Ferroptosis is also characterized by the loss of GPX4 activity (44). GPX4 is one of the most important selenium-dependent GPXs. It is characterized by iron-dependent production of reactive oxygen species (ROS) and the consequent non-apoptotic form of cell death (12,45,46). In the present study, we showed that GPX4 was significantly elevated in the MCD diet-induced NASH mice model and LFFA induced NASH in vitro model, which is consistent with the changes in ENO3 expression. We also found that the overexpression of GPX4 could promote lipid accumulation in L02 cells, which decreased with RSL-3 treatment, suggesting that GPX4 could contribute to lipid accumulation in the progression of NASH. In addition, we showed that the expression of GPX4 was elevated with ENO3 overexpression, suggesting that ENO3 might regulate ferroptosis by regulating the expression of GPX4. However, the regulatory mechanism of ENO3 to GPX4 in the progression of NASH needs to be further studied.
In summary, we demonstrated that upregulation of ENO3 promoted the progression of NASH by negatively regulating ferroptosis via elevation of GPX4 expression and lipid accumulation, suggesting that ENO3 may be a therapeutic target for NASH.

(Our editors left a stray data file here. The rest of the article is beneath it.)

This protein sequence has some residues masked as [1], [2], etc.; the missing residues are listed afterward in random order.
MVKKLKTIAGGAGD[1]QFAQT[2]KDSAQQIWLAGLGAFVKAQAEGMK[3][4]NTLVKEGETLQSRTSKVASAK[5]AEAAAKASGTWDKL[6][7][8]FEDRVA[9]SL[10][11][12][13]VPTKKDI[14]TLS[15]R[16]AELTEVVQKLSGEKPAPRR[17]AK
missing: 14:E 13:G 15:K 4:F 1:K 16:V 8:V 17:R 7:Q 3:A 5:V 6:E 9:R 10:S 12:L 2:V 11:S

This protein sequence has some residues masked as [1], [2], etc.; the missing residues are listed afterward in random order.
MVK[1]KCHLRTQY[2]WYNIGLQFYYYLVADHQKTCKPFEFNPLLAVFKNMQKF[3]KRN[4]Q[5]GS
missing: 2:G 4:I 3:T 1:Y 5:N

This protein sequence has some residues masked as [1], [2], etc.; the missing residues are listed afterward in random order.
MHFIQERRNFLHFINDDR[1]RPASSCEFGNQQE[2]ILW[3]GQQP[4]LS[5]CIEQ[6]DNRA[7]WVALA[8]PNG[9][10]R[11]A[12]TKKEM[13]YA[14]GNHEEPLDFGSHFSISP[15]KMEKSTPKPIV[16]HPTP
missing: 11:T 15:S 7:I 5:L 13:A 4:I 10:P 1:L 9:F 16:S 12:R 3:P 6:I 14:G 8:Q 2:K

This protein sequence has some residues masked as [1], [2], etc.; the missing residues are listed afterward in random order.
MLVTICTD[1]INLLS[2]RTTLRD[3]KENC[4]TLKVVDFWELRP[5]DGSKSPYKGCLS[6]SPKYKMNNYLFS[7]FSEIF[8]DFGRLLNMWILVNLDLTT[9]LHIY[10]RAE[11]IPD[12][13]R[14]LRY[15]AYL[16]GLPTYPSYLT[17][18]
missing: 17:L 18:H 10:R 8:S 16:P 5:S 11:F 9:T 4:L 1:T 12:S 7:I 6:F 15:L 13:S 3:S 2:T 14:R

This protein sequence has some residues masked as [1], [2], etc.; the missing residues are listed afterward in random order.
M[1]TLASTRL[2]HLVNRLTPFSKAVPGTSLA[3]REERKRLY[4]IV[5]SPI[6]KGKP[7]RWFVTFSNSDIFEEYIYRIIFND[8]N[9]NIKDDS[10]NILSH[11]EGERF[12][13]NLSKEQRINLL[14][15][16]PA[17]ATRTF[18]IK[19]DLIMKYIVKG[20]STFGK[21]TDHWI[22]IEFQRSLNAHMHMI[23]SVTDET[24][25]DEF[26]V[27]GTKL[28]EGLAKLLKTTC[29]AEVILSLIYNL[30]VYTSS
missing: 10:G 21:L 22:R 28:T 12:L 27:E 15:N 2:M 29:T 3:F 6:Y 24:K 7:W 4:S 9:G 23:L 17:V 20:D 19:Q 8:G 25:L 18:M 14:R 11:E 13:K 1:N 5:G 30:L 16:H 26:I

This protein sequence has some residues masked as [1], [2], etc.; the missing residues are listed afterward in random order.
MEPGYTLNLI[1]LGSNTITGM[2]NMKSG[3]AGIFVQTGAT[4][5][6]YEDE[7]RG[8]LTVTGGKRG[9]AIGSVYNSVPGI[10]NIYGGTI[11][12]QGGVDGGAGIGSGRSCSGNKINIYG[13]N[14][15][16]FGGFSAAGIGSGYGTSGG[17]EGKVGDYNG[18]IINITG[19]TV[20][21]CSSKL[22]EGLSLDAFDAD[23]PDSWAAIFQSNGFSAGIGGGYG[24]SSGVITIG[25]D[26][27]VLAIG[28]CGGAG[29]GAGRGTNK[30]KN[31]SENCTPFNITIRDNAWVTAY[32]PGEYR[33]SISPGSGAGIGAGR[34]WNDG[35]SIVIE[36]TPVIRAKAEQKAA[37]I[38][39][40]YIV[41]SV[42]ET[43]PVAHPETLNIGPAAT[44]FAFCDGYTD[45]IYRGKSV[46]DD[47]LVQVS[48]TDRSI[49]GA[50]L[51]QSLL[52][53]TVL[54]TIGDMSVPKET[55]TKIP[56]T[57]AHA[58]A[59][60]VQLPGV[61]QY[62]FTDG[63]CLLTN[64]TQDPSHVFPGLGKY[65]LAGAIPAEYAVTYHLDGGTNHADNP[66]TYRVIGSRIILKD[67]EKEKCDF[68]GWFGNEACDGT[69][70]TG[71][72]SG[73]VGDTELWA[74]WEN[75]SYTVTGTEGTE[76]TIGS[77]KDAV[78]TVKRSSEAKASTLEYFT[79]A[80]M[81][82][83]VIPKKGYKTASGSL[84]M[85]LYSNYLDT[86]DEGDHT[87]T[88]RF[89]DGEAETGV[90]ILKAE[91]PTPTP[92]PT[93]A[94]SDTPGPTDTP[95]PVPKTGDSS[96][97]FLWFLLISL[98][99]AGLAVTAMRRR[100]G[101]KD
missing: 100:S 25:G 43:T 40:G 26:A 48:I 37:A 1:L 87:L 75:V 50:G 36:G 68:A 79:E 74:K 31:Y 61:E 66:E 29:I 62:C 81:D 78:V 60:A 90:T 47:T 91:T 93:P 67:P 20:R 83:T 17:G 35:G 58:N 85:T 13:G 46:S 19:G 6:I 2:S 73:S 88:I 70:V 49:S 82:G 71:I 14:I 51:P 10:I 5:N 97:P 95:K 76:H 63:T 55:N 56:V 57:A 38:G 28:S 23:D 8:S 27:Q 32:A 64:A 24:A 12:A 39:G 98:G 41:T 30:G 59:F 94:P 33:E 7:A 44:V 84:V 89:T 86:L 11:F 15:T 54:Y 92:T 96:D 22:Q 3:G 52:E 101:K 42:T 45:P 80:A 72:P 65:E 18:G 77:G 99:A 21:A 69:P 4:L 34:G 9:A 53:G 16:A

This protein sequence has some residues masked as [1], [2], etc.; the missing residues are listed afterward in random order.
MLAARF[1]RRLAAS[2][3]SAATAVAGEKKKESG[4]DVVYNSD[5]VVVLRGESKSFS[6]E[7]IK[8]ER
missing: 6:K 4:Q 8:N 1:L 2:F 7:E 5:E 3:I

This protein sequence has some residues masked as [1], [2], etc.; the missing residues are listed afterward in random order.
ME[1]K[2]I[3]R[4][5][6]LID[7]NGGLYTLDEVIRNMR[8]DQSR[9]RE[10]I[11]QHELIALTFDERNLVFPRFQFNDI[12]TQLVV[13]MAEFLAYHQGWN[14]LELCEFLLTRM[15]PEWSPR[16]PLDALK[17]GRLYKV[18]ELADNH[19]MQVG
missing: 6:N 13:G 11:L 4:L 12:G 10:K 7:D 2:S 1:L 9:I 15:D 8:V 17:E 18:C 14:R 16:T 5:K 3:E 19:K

Funding: This work was supported by the Natural Science Foundation of Henan Province (No. 202300410394), the Henan Provincial People’s Hospital, the Science and Technology Department of Henan Province (CN) (Grant 192102310049), and the National Natural Science Foundation of China (No. 81772670).
Reporting Checklist: The authors have completed the ARRIVE reporting checklist. Available at http://dx.doi.org/10.21037/atm-21-471
Data Sharing Statement: Available at http://dx.doi.org/10.21037/atm-21-471
Conflicts of Interest: All authors have completed the ICMJE uniform disclosure form (available at http://dx.doi.org/10.21037/atm-21-471). The authors have no conflicts of interest to declare.
Ethical Statement: The authors are accountable for all aspects of the work in ensuring that questions related to the accuracy or integrity of any part of the work are appropriately investigated and resolved. All animal experiments were approved by Ethics Committee of Zhengzhou University and were performed in accordance with the requirements outlined by the Animal Care and Ethics Committees of Henan Provincial People’s Hospital.
Open Access Statement: This is an Open Access article distributed in accordance with the Creative Commons Attribution-NonCommercial-NoDerivs 4.0 International License (CC BY-NC-ND 4.0), which permits the non-commercial replication and distribution of the article with the strict proviso that no changes or edits are made and the original work is properly cited (including links to both the formal publication through the relevant DOI and the license). See: https://creativecommons.org/licenses/by-nc-nd/4.0/.
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(English Language Editor: A. Kassem)